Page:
Copyright Daniel Byers
Targeting the last remnants of queñual (Polylepis spp) cloud forests in Ancash Region, this initiative was launched on a small scale in 2000 and scaled up through a partnership with Conservation International and the Ancash Association. It supported mountain communities interested in protecting and restoring these unique high alpine forests that provide a habitat to several endemic plant, animal and bird species. Restoration of these forests contributed to the health of the ecosystem and was linked to the creation of livelihood opportunities that reduce local pressure on forests. It is estimated that protecting these remnant forests provided sanctuary to approximately 55% of all endemic bird species in the Andes of Peru and Bolivia and protected 67% of all birds in danger of extension in this vast region.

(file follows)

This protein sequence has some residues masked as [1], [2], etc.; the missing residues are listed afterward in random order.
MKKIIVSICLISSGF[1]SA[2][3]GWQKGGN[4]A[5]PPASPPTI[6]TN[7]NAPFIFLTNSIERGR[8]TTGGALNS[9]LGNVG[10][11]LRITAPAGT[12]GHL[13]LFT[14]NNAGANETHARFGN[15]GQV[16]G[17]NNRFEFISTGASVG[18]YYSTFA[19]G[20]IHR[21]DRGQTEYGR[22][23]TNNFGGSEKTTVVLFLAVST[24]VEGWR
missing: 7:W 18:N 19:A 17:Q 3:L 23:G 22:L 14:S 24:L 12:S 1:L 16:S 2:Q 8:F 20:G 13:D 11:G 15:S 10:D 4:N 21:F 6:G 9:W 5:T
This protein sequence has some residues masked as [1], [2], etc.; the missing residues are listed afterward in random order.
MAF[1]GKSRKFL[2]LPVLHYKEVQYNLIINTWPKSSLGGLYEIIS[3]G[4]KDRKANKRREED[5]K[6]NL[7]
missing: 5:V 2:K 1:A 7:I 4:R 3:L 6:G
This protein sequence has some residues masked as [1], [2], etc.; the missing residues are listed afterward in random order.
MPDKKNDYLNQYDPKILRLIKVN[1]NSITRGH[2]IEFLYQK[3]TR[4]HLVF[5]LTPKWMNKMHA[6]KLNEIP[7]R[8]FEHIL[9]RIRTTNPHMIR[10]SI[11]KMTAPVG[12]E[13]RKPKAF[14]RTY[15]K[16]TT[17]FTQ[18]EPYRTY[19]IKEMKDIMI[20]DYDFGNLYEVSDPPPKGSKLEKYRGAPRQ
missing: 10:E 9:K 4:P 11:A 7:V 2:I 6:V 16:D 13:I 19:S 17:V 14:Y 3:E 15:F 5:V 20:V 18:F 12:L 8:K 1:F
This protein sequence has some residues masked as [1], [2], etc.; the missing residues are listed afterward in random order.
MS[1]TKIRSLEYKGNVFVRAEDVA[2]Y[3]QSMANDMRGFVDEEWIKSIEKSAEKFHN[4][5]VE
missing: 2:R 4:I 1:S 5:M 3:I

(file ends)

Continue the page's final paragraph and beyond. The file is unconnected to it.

Progress in 2009:
Twelve forest conservation agreements have been established with communities in Ancash to support restoration and protection of these forest remnants. The community of Huasta, which holds the largest Polylepis forest tracks in Ancash region outside of Huascaran National Park joined the project and initiated restoration of these forests.
TMI completed a diagnostic study and community consultation process to develop a Forestry Conservation Strategy in the highland regions of Piura Department (Carmen de la Frontera District). These native forests include large tracks of Polylepis forests. The study included a technical assessment of the potential for carbon sequestration through Reducing Emissions from Deforestation and Forest Degradation (REDD) and Clean Development Mechanisms (CDM).
The project included a comprehensive program of community workshops to assess stakeholder interests in projects to reverse environmental degradation.
A menu of potential community forestry projects was developed in this region that is the headwaters of a major new irrigation project in coastal Peru.